Legal scholars, computer scientists and economists must work together to prevent unlawful price-surging behaviors from artificial intelligence (AI) algorithms used by rivals in a competitive market, argue Emilio Calvano and colleagues in this Policy Forum.
Whether this algorithmic collusion – when prices are unlawfully raised by profit-hungry competitors who agree behind closed doors to deceive the market – is purposeful or a programming oversight, it is nonetheless as dangerous to the consumer as are human-directed collusions; thus, there must be policies in place to hold firms accountable for collusive behaviors in their pricing algorithms, the authors say.
Experimental and empirical evidence has shown how easily algorithms can adopt collusive behaviors; for example, when tasked to maximize profit, the AI will autonomously set off to learn all possible pricing rules of conduct – including collusion — to reach this goal without human intervention.
Current policies are not equipped to stay appraised of the AI’s capability to adopt unlawful pricing rules. Cases of human-made collusion can be investigated through evidence of surreptitious communications between competitors that suggests they agreed not to compete.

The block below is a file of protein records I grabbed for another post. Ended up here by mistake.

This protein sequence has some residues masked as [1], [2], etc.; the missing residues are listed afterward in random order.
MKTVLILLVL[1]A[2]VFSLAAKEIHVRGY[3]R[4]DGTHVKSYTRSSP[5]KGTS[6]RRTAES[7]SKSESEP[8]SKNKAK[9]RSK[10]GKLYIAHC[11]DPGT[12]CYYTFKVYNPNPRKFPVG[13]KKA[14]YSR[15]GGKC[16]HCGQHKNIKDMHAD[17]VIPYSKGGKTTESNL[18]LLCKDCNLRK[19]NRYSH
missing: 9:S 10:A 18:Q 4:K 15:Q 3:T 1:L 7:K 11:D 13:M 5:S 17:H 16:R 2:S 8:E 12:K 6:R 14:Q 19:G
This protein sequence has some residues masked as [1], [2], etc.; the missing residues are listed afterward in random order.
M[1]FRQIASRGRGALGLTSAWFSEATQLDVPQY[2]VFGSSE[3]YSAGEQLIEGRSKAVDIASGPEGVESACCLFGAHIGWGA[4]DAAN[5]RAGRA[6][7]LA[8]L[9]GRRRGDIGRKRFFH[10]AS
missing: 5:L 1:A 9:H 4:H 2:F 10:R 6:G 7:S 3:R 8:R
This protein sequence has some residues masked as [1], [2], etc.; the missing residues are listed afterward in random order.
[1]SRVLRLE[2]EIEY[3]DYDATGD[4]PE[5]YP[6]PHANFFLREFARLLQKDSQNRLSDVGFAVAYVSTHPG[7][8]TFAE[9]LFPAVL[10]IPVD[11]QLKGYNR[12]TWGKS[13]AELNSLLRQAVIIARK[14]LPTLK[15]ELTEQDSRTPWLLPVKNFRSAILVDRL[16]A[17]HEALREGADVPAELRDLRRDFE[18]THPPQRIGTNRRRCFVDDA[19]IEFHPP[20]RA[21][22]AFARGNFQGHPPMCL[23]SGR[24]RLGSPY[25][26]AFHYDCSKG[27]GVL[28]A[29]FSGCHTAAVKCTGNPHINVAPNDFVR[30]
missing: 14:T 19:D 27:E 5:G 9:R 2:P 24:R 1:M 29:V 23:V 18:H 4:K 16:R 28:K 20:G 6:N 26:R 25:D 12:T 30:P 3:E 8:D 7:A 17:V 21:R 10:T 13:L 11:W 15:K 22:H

By contrast, such trackable evidence is not as apparent in cases of algorithmic collusion, and AI can even evolve beyond established economic theories and studies of human collusion.
Therefore, the authors propose a three-step method to investigate pricing algorithms for collusion in controlled environments. This includes testing which AI pricing rules can lead to collusion in the laboratory; applying an auditing exercise to uncover collusive properties that produce high prices; and, finally, developing constraints on the learning algorithm to prevent AI from evolving to collusion.
Once these methods are implemented and completed, policymakers can consider banning specific pricing algorithms and hold firms accountable for AI pricing rules that lead to collusive behavior.
“There are several obstacles down the road, including the difficulty of making a collusive property test operational, the lack of transparency and interpretability of algorithms, and courts’ willingness and ability to incorporate technical material of this nature,” the authors note.